Words by Andrea and F. Firli photos by Andrea


Follonico is a country escape in Val D’Orcia – Tuscany – where to feel in contact with nature and regenerate. An authentic nest I visited earlier this year, and felt so touched by their way of living and the tranquillity released by the place. I interviewed Fabio Firli, owner of Follonico together with his lovely wife Suzanne, to talk about how to have a sustainable lifestyle.


Italian country life

BMJ : How would you define a “sustainable lifestyle”?

FF : First of all, I would say that it is lifestyle that follows the natural cycle of the seasons,  rather than trying to modify it. Having a sustainable lifestyle means to live in harmony with the universe. Living in this way, the benefit comes for ourselves in the first place. Conducting a life following the rhythm of nature brings wellness. You rest when it’s dark, but also when it rains and when it’s too cold or too hot; and you work – hard – when the weather allows it, even if this means working 15 hours a day.

BMJ : Do you have any sustainable lifestyle tips to share with our readers?

FF : As explained, my biggest suggestion is to follow the rhythm of nature. Working hard only when you can get results and rest while you are waiting for the fruits to ripen. Running in the sun and relaxing in the rain.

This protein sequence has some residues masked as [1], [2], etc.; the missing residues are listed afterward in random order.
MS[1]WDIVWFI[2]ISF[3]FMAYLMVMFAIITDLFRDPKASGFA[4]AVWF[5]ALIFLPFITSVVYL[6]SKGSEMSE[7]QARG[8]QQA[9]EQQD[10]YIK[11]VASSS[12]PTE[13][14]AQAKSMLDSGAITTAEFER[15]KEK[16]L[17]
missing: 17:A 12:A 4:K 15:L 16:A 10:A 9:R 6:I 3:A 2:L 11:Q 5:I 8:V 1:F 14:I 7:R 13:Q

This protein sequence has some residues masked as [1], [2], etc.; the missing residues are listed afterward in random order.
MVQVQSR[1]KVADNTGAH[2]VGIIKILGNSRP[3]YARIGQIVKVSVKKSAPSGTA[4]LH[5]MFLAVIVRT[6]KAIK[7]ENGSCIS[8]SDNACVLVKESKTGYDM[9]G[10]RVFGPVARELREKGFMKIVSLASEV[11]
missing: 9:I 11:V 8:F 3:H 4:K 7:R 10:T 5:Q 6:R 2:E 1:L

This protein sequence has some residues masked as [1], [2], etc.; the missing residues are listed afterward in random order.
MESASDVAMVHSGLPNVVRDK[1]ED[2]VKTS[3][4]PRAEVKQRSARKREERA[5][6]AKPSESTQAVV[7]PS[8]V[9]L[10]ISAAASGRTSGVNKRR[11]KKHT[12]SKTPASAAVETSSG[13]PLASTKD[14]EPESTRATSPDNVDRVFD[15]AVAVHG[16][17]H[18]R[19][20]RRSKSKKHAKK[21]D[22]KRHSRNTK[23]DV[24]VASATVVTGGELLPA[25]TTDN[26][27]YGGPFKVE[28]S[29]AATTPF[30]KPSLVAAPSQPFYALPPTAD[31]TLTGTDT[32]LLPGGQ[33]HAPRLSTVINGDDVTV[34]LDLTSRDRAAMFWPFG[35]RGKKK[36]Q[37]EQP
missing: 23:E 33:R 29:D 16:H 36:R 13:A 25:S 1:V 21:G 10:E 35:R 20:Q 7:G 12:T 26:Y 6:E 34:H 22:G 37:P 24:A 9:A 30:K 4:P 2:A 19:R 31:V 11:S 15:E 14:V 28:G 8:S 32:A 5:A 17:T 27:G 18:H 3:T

BMJ : What is the thing you love the most in your business?

FF : We love to work while we breathe the smell of the soil, observing animals and learning from them. Even hens, superficially renowned to be silly, have a lot to teach us! Observing animals through the day, you understand how beautiful life is in its essence and simplicity.


BMJ : How would you describe a mindful traveller?

FF : I believe a mindful traveller is the one who tries to leave a small footprint. Any potential conscious traveller needs to have the right mindset, but she also needs to meet the right people while travelling. As hosts, we need to spend time to explain the why behind some of our choices, the logic supporting them and some of our secular traditions.

Let me give you an example. Today almost all hotel rooms have an air conditioning system. If I explain to our guests how to use it correctly in a Mediterranean place over one of those super hot days we experience in summer, maybe they will use it less and more properly. As hosts, we have to explain that in the early morning the windows need to be closed and reopened only after 9PM; that the darkness given by the shutters helps to keep the warm outside as well as helping your mind to relax. Too much light makes the body sweat and it gets tired to manage the temperature, whereas the dim light is  relaxing and consequently it helps to feel refreshed. And so on and so forth. What I mean is that, to make it work, it is critical for us as hosts to invest time explaining all this to our guests. 

Another key aspect that defines a mindful traveller is for her to truly embrace a conscious travel philosophy, rather than adopt it just to be trendy.


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